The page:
Fri | Sep 8, 2017 | 10:30 AM PDT

If you are approaching your end-user security awareness training program with an ‘us vs. them’ mentality, be warned: This mindset can breed resentment and distrust — on both sides — and undermine your efforts to build a more secure culture.

How to Get on the Same Side of Cybersecurity Education

With the significant challenges present in today’s business climate, it’s natural that infosec teams are doing all they can to control their own destinies. It’s also natural for them to be frustrated by the fallout from end-user mistakes. The devices, the email accounts, and the errant clicks and downloads all belong to the employees…but the responsibilities for remediation fall to you and your staff. And many of the issues you deal with — like successful phishing attacks, credential compromise, and malware and ransomware infections — are preventable.

All that being said, allowing those frustrations to manifest into an “IT vs. end users” cybersecurity mindset doesn’t solve the problems. Actually, it compounds them. This type of approach can leave end users feeling disrespected — even though they are often highly skilled and very capable of doing the jobs they were hired to do. If they are treated simply as security liabilities, rather than as valued organizational assets, employees start to resent IT’s role in their day-to-day activities. Even simple safeguards will begin to be ignored if the employees feel that regardless of what they do, it won’t matter. It’s a recipe for apathy at best, and an environment that breeds deliberate security infractions at worst.

If you or your staff have drifted into this way of thinking, it’s time to reset your collective mindset. The behavior change won’t be immediate, but you have to start somewhere. It may seem a bit “touchy feely,” but you essentially need to adopt a new outlook. These tips can help you:

  • Consider how your users feel about IT. Cybersecurity is not their specialty. Some things are difficult to understand and, given how quickly the threat landscape can shift, it’s not only unrealistic to expect non-IT employees to keep up, it’s unfair.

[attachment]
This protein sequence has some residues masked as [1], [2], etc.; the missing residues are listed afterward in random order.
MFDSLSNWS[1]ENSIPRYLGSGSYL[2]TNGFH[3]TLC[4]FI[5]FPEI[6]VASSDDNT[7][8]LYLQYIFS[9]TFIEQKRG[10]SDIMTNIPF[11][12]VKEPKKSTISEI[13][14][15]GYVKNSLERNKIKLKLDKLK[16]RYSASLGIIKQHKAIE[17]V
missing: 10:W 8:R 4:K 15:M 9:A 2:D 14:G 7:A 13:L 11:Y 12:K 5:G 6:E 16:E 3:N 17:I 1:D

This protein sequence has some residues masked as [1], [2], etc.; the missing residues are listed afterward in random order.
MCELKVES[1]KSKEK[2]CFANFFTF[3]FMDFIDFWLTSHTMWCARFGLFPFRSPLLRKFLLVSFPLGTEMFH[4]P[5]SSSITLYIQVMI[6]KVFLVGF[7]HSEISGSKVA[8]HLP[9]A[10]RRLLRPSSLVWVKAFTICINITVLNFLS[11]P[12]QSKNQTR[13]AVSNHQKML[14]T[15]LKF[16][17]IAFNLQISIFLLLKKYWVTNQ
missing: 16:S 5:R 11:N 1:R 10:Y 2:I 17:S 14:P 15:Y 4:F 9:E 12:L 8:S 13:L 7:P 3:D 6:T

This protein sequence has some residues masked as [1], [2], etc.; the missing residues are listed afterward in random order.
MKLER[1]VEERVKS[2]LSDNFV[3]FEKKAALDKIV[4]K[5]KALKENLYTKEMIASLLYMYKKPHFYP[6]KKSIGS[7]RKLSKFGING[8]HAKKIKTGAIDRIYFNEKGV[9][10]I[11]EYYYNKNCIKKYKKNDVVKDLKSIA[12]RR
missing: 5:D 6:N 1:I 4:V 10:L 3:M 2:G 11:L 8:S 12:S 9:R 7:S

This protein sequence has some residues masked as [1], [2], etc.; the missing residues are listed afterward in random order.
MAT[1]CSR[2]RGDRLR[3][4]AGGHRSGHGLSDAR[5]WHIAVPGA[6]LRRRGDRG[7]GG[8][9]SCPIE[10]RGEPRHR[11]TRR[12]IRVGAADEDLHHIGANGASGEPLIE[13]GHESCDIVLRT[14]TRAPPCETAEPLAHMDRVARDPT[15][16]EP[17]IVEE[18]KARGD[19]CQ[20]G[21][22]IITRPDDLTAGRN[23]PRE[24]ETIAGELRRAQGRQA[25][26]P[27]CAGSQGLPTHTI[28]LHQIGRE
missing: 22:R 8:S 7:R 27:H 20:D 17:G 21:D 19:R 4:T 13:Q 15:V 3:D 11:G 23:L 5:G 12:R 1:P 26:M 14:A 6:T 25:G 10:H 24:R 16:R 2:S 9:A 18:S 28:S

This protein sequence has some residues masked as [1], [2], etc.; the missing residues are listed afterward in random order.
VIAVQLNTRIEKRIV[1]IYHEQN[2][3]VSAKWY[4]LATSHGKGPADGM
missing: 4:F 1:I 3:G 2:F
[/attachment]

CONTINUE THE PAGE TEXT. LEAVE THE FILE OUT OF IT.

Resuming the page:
• Believe that your users are capable of change. You’ve learned many new skills as you’ve moved along your career path. So have your users. Sure, a lot of cybersecurity best practices aren’t rocket science, but they aren’t instinctive either. Learning can’t happen via osmosis, but it can happen through opportunity.
  • Give it time. You didn’t learn about ransomware and phishing prevention, password management techniques, mobile device security, and other best practices in a few minutes a few times a year. Don’t expect your employees to “get it” from occasional videos, presentations, and/or emails. Give your users the courtesy of learning and improving over time.
  • Accept that mistakes will happen. Software patches aren’t always applied in time. Spam filters don’t catch everything. Anti-virus software is never fully in front of threats. In the same way, end users won’t spot every phishing email or avoid every dangerous website. Any insurance rep will tell you that 0% vulnerability is unachievable on all fronts. Stop chasing zero and start focusing on risk reduction rather than risk elimination.   

If you feel the need to draw a line, know that the only truly useful “us vs. them” cybersecurity mindset is “your organization vs. the attackers who would do you harm.” Work to bring your end users into your corner, and help them gain the knowledge they need to improve your security posture. You are in this together, so do it together.

Seeking more advice about dealing with risky end-user behaviors? Register for the replay of the August 30 SecureWorld webinar to hear what a panel of cybersecurity experts have to say about handling ongoing issues and implementing escalation paths.